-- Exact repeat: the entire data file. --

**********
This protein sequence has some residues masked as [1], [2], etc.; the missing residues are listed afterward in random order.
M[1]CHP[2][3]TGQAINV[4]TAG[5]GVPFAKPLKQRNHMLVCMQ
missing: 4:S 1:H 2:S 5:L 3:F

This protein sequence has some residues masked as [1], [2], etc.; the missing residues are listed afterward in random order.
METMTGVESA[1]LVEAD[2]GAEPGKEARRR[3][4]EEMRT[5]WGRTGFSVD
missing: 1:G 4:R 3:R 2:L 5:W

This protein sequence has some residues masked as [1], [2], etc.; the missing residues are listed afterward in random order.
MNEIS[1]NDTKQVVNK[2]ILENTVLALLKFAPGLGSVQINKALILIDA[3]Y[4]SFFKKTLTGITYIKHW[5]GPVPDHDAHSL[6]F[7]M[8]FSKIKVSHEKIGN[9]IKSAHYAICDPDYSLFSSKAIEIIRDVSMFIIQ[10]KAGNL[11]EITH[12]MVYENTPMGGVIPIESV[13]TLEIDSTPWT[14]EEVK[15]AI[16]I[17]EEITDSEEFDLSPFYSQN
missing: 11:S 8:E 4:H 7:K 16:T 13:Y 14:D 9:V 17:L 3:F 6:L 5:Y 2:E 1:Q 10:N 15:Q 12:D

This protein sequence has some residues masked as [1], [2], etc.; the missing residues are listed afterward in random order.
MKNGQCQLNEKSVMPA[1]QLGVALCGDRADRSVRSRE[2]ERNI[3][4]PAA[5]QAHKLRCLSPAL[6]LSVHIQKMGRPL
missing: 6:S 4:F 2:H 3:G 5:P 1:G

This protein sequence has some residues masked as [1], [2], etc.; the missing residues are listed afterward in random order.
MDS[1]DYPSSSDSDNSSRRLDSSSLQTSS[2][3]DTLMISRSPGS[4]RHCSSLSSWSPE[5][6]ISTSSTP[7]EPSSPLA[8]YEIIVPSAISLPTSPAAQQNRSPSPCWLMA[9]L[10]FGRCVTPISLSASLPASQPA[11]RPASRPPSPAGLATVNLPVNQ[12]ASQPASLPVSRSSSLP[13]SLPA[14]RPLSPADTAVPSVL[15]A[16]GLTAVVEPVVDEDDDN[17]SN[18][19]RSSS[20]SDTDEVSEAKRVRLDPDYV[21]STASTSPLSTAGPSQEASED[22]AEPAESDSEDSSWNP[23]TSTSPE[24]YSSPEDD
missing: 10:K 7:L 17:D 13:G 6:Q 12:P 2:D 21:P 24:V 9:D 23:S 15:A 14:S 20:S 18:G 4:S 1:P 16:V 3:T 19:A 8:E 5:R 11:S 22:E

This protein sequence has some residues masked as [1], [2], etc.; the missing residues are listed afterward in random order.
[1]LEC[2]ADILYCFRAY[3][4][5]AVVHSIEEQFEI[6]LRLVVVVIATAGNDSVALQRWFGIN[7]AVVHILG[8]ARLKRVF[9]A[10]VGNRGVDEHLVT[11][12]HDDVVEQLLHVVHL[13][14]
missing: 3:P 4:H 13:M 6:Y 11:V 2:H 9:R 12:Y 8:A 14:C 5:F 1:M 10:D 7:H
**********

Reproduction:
This protein sequence has some residues masked as [1], [2], etc.; the missing residues are listed afterward in random order.
M[1]CHP[2][3]TGQAINV[4]TAG[5]GVPFAKPLKQRNHMLVCMQ
missing: 4:S 1:H 2:S 5:L 3:F

This protein sequence has some residues masked as [1], [2], etc.; the missing residues are listed afterward in random order.
METMTGVESA[1]LVEAD[2]GAEPGKEARRR[3][4]EEMRT[5]WGRTGFSVD
missing: 1:G 4:R 3:R 2:L 5:W

This protein sequence has some residues masked as [1], [2], etc.; the missing residues are listed afterward in random order.
MNEIS[1]NDTKQVVNK[2]ILENTVLALLKFAPGLGSVQINKALILIDA[3]Y[4]SFFKKTLTGITYIKHW[5]GPVPDHDAHSL[6]F[7]M[8]FSKIKVSHEKIGN[9]IKSAHYAICDPDYSLFSSKAIEIIRDVSMFIIQ[10]KAGNL[11]EITH[12]MVYENTPMGGVIPIESV[13]TLEIDSTPWT[14]EEVK[15]AI[16]I[17]EEITDSEEFDLSPFYSQN
missing: 11:S 8:E 4:H 7:K 16:T 13:Y 14:D 9:V 17:L 3:F 6:L 5:Y 2:E 1:Q 10:N 15:Q 12:D

This protein sequence has some residues masked as [1], [2], etc.; the missing residues are listed afterward in random order.
MKNGQCQLNEKSVMPA[1]QLGVALCGDRADRSVRSRE[2]ERNI[3][4]PAA[5]QAHKLRCLSPAL[6]LSVHIQKMGRPL
missing: 6:S 4:F 2:H 3:G 5:P 1:G

This protein sequence has some residues masked as [1], [2], etc.; the missing residues are listed afterward in random order.
MDS[1]DYPSSSDSDNSSRRLDSSSLQTSS[2][3]DTLMISRSPGS[4]RHCSSLSSWSPE[5][6]ISTSSTP[7]EPSSPLA[8]YEIIVPSAISLPTSPAAQQNRSPSPCWLMA[9]L[10]FGRCVTPISLSASLPASQPA[11]RPASRPPSPAGLATVNLPVNQ[12]ASQPASLPVSRSSSLP[13]SLPA[14]RPLSPADTAVPSVL[15]A[16]GLTAVVEPVVDEDDDN[17]SN[18][19]RSSS[20]SDTDEVSEAKRVRLDPDYV[21]STASTSPLSTAGPSQEASED[22]AEPAESDSEDSSWNP[23]TSTSPE[24]YSSPEDD
missing: 10:K 7:L 17:D 13:G 6:Q 12:P 2:D 21:P 24:V 9:D 23:S 15:A 14:S 20:S 18:G 4:S 1:P 16:V 3:T 19:A 8:E 5:R 11:S 22:E

This protein sequence has some residues masked as [1], [2], etc.; the missing residues are listed afterward in random order.
[1]LEC[2]ADILYCFRAY[3][4][5]AVVHSIEEQFEI[6]LRLVVVVIATAGNDSVALQRWFGIN[7]AVVHILG[8]ARLKRVF[9]A[10]VGNRGVDEHLVT[11][12]HDDVVEQLLHVVHL[13][14]
missing: 3:P 4:H 13:M 6:Y 11:V 2:H 9:R 12:Y 8:A 14:C 5:F 1:M 10:D 7:H